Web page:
For the last week, the vale of Kashmir has been racked by violence over the alleged molestation of a schoolgirl in Handwara.
The protests and the response of the security forces have already claimed five lives. Not just Handwara but the rest of the Valley, too, has seen several rounds of protest and curfew. As the summer tourist season is about to commence, all those who have a stake in the peace and security of Kashmir are left wondering if this is the beginning of another scorching summer of discontent that will bring a fresh round of turmoil and misery.
As it is, 2016 has been marked by non-stop attacks on security forces in the Valley. This year has also seen crowds in Kashmir actively trying to engage the security forces with stone-pelting, to facilitate the escape of terrorists, even as gun battles raged on.
With Handwara, a new trend seems to have emerged — mobs are incited against security forces using trumped-up or embellished allegations. The aim is to drive the Valley further into a spiral of violence, alienation and despair.
For those of us serving in the troubled state, our task is cut out. On the one hand, there seems to be no change in the resolve of Pakistanis to push in infiltrators charged with directly attacking Indian security forces. On the other, their separatist stooges have been given orders to create maximum unrest in areas around the focus of fidayeen attacks, to distract and dilute the response of security forces. As Handwara shows, related to this is the tactic of inflaming public opinion on sensitive issues. One way or the other, the Valley is to be kept on the boil so that the duly elected state government is preoccupied with fire-fighting and the agenda of peace and development is derailed.
In the wake of these developments, the faultlines in J&K have manifested themselves along entirely predictable lines. Fresh attempts are being made to alienate Kashmiri youth by creating tensions on university campuses across the state and elsewhere in the country. The last decade saw significant efforts by the government to integrate Kashmiri youth into the mainstream by offering them the best available opportunities for higher education nationwide. A campaign is now underway to undo these efforts through well-publicised incidents of campus violence between Kashmiris and non-Kashmiris.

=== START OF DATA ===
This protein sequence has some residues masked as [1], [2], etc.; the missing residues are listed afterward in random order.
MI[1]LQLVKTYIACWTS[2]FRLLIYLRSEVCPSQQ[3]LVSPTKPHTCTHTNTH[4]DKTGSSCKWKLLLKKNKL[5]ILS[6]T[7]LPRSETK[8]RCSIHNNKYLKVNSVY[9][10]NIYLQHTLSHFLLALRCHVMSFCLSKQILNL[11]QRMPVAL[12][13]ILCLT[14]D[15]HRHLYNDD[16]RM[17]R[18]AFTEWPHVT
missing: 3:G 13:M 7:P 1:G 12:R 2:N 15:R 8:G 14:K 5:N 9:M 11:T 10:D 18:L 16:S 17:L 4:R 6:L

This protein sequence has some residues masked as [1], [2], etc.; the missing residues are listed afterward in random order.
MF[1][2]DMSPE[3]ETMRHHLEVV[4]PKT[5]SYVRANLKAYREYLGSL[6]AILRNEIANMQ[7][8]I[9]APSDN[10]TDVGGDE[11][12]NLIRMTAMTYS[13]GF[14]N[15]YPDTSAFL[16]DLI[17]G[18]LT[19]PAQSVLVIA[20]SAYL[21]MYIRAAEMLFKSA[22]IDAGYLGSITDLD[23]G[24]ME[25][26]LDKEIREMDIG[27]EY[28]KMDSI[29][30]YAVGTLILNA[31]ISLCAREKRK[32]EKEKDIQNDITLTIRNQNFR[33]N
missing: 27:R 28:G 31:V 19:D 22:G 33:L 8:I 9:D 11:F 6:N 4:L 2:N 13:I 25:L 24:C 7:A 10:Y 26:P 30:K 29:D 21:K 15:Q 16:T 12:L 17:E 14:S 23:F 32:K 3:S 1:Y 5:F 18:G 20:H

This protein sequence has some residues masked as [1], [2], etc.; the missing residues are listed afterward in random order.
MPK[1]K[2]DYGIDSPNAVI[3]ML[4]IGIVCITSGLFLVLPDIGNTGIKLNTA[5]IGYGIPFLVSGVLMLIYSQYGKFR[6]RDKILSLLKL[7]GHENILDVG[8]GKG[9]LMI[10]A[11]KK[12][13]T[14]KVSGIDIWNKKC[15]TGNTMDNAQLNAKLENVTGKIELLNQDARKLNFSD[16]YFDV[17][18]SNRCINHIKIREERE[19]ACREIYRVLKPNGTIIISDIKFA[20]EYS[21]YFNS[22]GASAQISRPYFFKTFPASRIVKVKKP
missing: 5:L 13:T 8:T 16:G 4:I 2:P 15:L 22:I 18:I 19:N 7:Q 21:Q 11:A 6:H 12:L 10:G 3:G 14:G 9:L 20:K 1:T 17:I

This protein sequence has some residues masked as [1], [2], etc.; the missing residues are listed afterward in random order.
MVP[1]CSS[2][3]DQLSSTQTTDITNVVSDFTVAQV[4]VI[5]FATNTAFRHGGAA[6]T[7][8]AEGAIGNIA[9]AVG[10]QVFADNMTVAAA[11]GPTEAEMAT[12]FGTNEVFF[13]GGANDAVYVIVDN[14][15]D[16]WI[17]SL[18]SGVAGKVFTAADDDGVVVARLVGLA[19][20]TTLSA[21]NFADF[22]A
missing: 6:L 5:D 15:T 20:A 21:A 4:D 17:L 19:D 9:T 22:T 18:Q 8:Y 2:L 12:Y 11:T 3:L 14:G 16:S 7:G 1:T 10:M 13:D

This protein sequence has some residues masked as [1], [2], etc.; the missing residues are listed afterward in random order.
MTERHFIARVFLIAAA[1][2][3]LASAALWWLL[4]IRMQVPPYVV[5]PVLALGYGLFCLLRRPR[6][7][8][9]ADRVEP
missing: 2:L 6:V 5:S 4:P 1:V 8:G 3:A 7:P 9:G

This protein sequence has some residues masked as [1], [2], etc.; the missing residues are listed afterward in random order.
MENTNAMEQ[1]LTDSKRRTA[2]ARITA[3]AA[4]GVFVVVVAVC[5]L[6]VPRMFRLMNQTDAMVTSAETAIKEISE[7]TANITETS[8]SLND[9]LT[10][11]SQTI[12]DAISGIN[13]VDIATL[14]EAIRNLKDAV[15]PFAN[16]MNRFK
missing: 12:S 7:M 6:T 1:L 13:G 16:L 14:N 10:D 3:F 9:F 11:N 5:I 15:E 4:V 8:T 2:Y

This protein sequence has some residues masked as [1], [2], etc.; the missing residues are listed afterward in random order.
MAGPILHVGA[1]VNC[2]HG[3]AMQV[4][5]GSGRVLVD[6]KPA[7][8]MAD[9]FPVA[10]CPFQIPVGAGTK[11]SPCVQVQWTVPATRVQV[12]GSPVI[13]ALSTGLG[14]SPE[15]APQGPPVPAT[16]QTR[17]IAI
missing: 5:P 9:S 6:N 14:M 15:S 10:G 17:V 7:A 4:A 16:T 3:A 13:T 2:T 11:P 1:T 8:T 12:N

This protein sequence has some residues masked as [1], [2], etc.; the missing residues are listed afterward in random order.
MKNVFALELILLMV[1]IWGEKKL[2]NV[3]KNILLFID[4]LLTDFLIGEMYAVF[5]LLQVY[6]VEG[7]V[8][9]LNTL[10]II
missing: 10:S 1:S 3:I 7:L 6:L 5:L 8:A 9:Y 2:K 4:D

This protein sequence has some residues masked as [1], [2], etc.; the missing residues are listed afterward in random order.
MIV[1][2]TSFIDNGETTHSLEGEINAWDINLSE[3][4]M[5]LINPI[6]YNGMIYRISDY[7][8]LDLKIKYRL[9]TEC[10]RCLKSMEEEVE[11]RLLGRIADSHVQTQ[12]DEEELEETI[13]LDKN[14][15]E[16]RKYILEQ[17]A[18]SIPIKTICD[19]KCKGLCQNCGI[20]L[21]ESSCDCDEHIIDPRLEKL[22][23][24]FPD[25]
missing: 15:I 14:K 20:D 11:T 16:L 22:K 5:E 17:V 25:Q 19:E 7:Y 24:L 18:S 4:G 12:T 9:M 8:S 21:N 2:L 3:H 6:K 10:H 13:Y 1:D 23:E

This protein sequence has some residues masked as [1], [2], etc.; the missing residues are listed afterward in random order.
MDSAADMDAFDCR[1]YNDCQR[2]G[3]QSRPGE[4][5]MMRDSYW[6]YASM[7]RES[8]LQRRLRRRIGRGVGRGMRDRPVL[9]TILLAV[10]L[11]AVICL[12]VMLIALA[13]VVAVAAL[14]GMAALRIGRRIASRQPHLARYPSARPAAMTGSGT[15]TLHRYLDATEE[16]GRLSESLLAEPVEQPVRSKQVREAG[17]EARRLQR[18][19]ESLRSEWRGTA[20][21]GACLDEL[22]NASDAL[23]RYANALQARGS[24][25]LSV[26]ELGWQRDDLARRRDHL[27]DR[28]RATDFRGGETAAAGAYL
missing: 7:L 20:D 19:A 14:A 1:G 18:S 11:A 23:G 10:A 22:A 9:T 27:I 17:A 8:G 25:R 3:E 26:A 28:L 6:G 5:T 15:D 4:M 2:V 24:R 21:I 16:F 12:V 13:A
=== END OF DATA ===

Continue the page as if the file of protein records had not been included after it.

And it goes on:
What is disturbing about Handwara is neither the gullibility nor the volatility of sentiments or even the deeprooted hostility of Kashmiris against the government. It is the response of civil society. The media was prepared to believe and propagate the worst kind of allegations against the security forces. The double standards that we apply in Kashmir are clear for everyone to see. Apparently, “innocent until proven guilty” applies only to militants and their sympathisers. The security forces operating in Kashmir — the army, CRPF and J&K Police — are guilty of atrocities until proven otherwise. Mainstream and social media had all but pronounced the armymen manning the bunker in Handwara guilty of molestation, unprovoked firing and murder. The success of the disinformation campaign can be gauged by the fact that even reasonable precautions by the police to secure the victim and her family were projected as coercion. And her testimony exonerating the armymen was immediately denounced as having been obtained under duress. In Kashmir, the past history of excesses, both real and imaginary, is enough to condemn all the actions of security forces in perpetuity. Whereas the depredations of Pakistan-backed separatists are not only justified and glorified by their supporters in the Valley, but are also immediately discounted as government propaganda by India’s mainstream intelligentsia. It’s almost as if our news anchors and columnists need to denounce India and its security forces to convince themselves of their liberal credentials. It is ironic that at a time when even Pakistani civil society is revolting against jihadi organisations, Indian civil society is according them a sickening moral equivalence with the security forces. It is both disheartening and demeaning for all of us who wear a uniform.
The Handwara incident has already resulted in five deaths, destruction of property and the dismantling of the bunker. Perhaps that was the unstated agenda of the militants all along. Create flashpoints and use them to dismantle the infrastructure of the security grid that has been painstakingly created over the last two decades. Expect more Handwaras, more appeals on the dignity of Kashmiris to put the forces on the defensive and give militants more space to operate. But just as providing security is projected as no guarantee of the dignity of the average Kashmiri, naively harping on dignity alone, that too on the terms of the separatists and their backers, will ensure neither dignity nor security.